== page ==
The Real Deal New York

Government Briefs

November 16, 2007

Washington Square Park redesign approved
The city Art Commission approved plans last month for a $16 million redesign of Washington Square Park, the New York Times reported. The approval was the final legislative step needed, and construction could start as early as the spring. The plan includes moving the fountain and erecting a 4-foot fence around the park.

New business district centers on 23rd Street
Mayor Bloomberg signed off last month on the Flatiron 23rd Street Partnership, the city’s newest business improvement district, the Villager reported. The retail-heavy district encompasses 1,376 buildings housing 4,927 businesses, and stretches roughly from Sixth to Third avenues and from 21st to 29th streets.

Details of World Trade Center memorial revealed
New details of the World Trade Center Memorial design – including a contemplation room and a chamber for the unidentified remains of those lost – were revealed last month, the New York Daily News reported. The Lower Manhattan Development Corp. was scheduled to present the plans to builders who will bid on a contract to lay the cement footings for the memorial and memorial museum. Members of Downtown Community Board 1 were told that construction of the footings will begin on Mar. 13.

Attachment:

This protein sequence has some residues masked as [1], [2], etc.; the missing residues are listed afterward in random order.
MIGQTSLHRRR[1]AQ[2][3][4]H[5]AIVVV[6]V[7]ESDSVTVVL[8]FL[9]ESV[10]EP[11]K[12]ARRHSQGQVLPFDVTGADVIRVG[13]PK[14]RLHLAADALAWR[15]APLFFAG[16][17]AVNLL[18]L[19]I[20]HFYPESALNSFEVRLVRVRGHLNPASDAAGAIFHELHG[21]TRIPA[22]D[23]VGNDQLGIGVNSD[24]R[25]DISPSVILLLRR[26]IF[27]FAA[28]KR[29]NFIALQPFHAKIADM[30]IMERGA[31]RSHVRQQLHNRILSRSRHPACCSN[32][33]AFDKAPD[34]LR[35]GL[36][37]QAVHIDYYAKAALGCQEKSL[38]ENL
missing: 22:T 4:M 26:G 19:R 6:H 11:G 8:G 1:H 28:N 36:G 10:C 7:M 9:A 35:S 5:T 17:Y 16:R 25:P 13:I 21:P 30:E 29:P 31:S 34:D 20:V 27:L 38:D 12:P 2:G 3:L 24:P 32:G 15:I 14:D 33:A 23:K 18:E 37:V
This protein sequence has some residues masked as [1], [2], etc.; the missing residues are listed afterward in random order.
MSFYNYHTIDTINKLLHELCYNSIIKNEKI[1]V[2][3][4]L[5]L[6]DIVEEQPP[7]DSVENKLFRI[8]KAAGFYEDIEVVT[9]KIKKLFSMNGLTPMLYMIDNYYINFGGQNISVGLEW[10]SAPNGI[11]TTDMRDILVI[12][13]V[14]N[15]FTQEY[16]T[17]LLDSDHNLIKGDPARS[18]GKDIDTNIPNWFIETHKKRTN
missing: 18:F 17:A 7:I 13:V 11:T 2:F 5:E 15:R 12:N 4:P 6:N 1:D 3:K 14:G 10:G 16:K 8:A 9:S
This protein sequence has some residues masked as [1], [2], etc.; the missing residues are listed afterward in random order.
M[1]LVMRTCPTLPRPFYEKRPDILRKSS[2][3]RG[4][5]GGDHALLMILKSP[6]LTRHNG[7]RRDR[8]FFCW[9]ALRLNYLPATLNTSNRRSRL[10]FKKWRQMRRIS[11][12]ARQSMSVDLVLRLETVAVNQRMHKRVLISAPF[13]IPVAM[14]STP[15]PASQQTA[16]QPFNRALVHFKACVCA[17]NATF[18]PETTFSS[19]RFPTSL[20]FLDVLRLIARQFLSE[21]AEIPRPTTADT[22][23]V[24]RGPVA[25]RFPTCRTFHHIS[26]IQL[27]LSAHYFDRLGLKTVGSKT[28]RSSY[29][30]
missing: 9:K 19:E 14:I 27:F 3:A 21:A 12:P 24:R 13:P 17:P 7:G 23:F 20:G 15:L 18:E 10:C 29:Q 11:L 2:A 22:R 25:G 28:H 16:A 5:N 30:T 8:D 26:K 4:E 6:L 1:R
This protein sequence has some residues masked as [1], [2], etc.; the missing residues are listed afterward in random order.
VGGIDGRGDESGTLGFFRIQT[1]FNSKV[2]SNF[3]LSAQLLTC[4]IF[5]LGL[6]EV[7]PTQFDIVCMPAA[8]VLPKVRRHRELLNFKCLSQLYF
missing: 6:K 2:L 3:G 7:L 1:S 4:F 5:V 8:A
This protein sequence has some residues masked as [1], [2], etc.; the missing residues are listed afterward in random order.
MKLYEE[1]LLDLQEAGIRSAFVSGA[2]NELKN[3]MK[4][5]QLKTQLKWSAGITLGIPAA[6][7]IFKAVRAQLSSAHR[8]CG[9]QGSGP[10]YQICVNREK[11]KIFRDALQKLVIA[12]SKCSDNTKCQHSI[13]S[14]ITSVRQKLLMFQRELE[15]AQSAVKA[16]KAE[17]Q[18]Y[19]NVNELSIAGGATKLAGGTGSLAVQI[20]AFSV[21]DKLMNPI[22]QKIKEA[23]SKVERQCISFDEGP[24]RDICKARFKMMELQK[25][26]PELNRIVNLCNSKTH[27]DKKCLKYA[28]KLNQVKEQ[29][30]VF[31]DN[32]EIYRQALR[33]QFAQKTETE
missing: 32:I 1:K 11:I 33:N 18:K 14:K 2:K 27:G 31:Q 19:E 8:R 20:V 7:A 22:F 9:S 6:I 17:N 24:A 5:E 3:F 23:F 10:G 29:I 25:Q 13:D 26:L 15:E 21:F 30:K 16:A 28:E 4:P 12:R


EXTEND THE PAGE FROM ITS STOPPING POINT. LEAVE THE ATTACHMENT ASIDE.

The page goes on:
Chinatown named Empire Zone
After four years of waiting, Chinatown was named an Empire Zone last month, Crain’s reported. Under the program, qualifying businesses receive tax breaks and low-cost loans for increasing their investments and adding to their workforces. Fieldston Historic District created in the Bronx The Landmarks Preservation Commission last month designated a 257-building area in the western Bronx as the Fieldston Historic District, according to the New York Observer. The area’s development as a residential area dates back to at least the 1820s, and English Tudor, Mediterranean, and Georgian Colonial are among the styles of homes there.

Paving over may soon be over in Queens
Although it’s becoming a much more common practice in northern Queens, some residents and area leaders want to curb the paving over of front yards. Property owners contend the paving gives them parking spaces for tenants they rent their property to – plus, pavement’s cheaper to maintain than grass. Proponents of a curb, however, say the paved yards are eyesores that may also lead to illegal subdividing of apartments, the Queens Courier reported.

State money set aside for Governors Island
Gov. Pataki announced last month that $30 million will be set aside in the next state budget for improvements and preservation work on Governors Island. The Governors Island Preservation and Education Corporation, a city-state agency, plans to seek development proposals this month for the 172-acre island between Brooklyn and Manhattan, the Daily News reported.

Concerns over NYU dorm spawn subcommittee
Manhattan’s Community Board 3 recently created a subcommittee to examine residents’ concerns about a proposed New York University dorm. The university and developer the Hudson Companies have been converting the site of the former Church of Saint Ann at 110-124 East 12th Street into a new student dorm that could go as high as 26 stories, the Observer reported.

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